What is the Smart Factory?
The concept of the ‘Smart Factory’ represents the digitization of traditional manufacturing processes and machinery. There is no single technology that makes a factory smart. Instead, several Industrial Internet of Things (IIoT) systems come together to give rise to Industry 4.0.
In a smart factory, manufacturing equipment communicates to the factory’s own network. This connects all manufacturing processes, from supply chain to production. This wholistic approach provides maximal visibility to operational efficiency. Bridgera helps factory managers understand how they can use these IIoT tools to create an end to end solution.
What are Advantages of Smart Manufacturing?
There are several benefits to this type of smart manufacturing. For instance, the ability to scale production with demand. Additionally, remote operators have immediate access to information specific to their role. All the while, data gathered by sensors can identify trends to prescribe maintenance and optimize efficiency.
It is also useful to simulate the smart factory digitally. This helps to quickly generate operational data from the factory floor. Then, these data can train machine learning models. With machine learning and automation, machines can self-optimize and report their status.
Even so, the smart factory does collect a considerable amount of data. Cloud computing is a great option to store and process this large amount of data. Then, a more granular insight is possible by comparing these ‘big data’ over time. In particular, Bridgera’s AI Analytics can analyze these data to find trends to improve factory processes.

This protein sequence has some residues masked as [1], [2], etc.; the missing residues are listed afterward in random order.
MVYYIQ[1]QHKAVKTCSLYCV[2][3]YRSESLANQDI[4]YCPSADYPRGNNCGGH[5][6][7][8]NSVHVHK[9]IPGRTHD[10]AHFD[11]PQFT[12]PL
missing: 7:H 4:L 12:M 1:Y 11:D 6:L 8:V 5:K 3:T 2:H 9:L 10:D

What Technologies are Behind Industry 4.0?
There is no single piece of technology that can make a factory smart. Several systems must work together to gather, transmit, process, and analyze data from the factory floor. For example, an Industrial Internet of Things (IIOT) solution may include various physical sensors. Next, a cellular network sends the data to the cloud. A cloud computer can then organize and process it. Finally, Bridgera’s AI could analyze these ‘big data’ to gain key actionable insights.
With this in mind, consider the following example of how a more connected manufacturing process can streamline production.
Contemporary textile plants use predictive maintenance schedules to maintain factory uptime. And if no equipment fails, quality control randomly pulls from finished batches.
Comparatively, smart factories uses sensors on textile equipment to measure multiple factors. Some such examples are temperature, humidity, vibration and sound. These sensors are modular, and are inexpensive for retrofitting existing equipment. This additional information can provide more information than if a machine is just running or stopped. For instance, sensors could detect a machine running with torn fabric that is producing a defective product.
Additionally, a smart factory can perform quality control constantly instead of at random. Also, in real-time instead of post-production. In this case, cameras monitor the equipment described above. Then, AI will have monitored the feed via cloud computing. That way, any issues detected will halt production. Finally, even if a technician is off-site, they will receive a smart alert about the issue.
At the same time, a separate alert notifies the factory manager of the failure. The manager notes that these failures happen when the factory is too warm and humid. To remedy this, the smart factory recommends a 10% reduced production on warm, humid days.
How Can You Upgrade to a Smart Factory?
With the right help, upgrading an existing factory to a smart factory is actually much simpler than most assume. Wireless sensors can retrofit most existing manufacturing equipment. A centralized hub then receives the data from all the sensors. Then, a cloud service can monitor and analyze from offsite. A platform like Bridgera’s can send alerts for user defined thresholds or based on role.
These solution are upgradable, so additional sensors or cloud services are easy at add later. This gives established factories the ability to upgrade at their own pace. It also keeps the upgrade cost low in the beginning as the solution scales.